But if we are to be fair, and as any reading of the book makes clear,Carter’s use of the word “apartheid” is first and foremost metaphorical. Underlying Israel’s policy in the West Bank, he argues, is not a racist ideology but rather a nationalist drive for the acquisition of land. The resulting violence, and the segregationist policies that shape life in the West Bank, are the ill-intended consequences of that drive.

Of course, there is no appropriate term in the political lexicon for what we in Israel are doing in the occupied territories. “Occupation” is too antiseptic a term, and does not capture the social, cultural and humanitarian dimensions of our actions. Given the Palestinians’ role in the impasse at which we have arrived, to say nothing of Arab states and, historically speaking, of the superpowers themselves, I would describe the reality of occupation as a march of folly — an Israeli one, certainly, but not exclusively so.

But if we are to read Carter’s book for what it is, I think we would find in it an impassioned personal narrative of an American former president who is reflecting on the direction in which Israel and Palestine may be going if they fail to reach agreementsoon. Somewhere down the line — and symbolically speaking, that line may be crossed the day that a minority of Jews will rule a majority of Palestinians west of the Jordan River — the destructive nature of occupation will turn Israel into a pariah state, not unlike South Africa under apartheid."
Additional reading:

Monday, February 26, 2007 11:57:00 AM  
Blogger Mortart said...

I read Mr. Beilin's article in the Forward, and also a critical response to it by a long-time, left-wing colleague of Beilin's. The colleague was as critical of Carter's book as I am. When it comes to relations with the Palestinians, the Israeli electorate has shown that unrealistic, extreme left-wingers like Beilin are a minority fringe group far removed from the country's mainstream. I would be more optimistic about the future if there were people like Beilin and organizations like Btselem, which you cite, active in Palestinian and general Arab society. The traditional Jewish concern with social justice, which Beilin and those like him represent in the extreme, is indeed admirable. But their ultra-dovish views do not reflect the real world. I did not call Carter a bigot. He's only a naive fool currying favor from Israel's enemies.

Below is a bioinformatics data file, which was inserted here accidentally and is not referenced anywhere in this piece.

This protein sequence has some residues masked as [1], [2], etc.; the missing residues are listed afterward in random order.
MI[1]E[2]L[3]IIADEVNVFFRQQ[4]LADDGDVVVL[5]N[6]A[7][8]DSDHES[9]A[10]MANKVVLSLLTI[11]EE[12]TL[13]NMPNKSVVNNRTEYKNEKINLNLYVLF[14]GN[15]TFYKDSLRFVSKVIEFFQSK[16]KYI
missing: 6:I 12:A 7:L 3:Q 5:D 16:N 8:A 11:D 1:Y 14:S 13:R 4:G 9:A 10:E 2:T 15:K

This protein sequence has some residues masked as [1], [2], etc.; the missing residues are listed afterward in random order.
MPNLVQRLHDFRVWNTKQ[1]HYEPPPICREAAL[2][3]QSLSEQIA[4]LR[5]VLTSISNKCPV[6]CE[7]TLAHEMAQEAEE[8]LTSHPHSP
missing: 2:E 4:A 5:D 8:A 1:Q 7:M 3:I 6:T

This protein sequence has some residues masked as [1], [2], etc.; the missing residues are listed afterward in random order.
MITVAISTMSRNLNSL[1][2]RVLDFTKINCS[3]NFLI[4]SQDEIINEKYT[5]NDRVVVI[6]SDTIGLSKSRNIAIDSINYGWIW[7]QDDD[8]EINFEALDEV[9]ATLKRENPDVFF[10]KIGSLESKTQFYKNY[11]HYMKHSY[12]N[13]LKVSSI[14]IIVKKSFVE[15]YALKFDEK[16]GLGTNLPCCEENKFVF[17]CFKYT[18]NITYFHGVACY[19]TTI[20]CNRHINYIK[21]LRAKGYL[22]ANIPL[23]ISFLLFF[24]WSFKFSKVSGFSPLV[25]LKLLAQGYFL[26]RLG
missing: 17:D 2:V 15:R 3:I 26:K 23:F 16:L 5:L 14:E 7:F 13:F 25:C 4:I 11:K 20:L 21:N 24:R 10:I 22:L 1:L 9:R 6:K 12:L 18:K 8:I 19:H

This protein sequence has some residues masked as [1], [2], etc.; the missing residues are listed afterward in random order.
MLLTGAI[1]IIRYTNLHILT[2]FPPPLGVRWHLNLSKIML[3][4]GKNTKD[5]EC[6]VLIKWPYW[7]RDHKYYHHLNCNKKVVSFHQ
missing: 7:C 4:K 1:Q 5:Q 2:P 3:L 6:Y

Monday, February 26, 2007 12:51:00 PM  
Blogger Norma said...

I too used to admire him. Even his post-presidency work was admirable. As far as his Christian views, I don't think he was ever a part of the dispensationalist groups that see the modern day political state of Israel as part of the O.T. prophecies being fulfilled in our time. So there wasn't anything there for him to be disappointed about. Many evangelicals have never bought into that. I know the rest of you liberals don't like to hear it, but this is the direction your guys are going. It is more about destroying the U.S. than about Israel. Israel just has the misfortune of being our only solid ally and only democracy in the mideast.

Tuesday, February 27, 2007 6:09:00 PM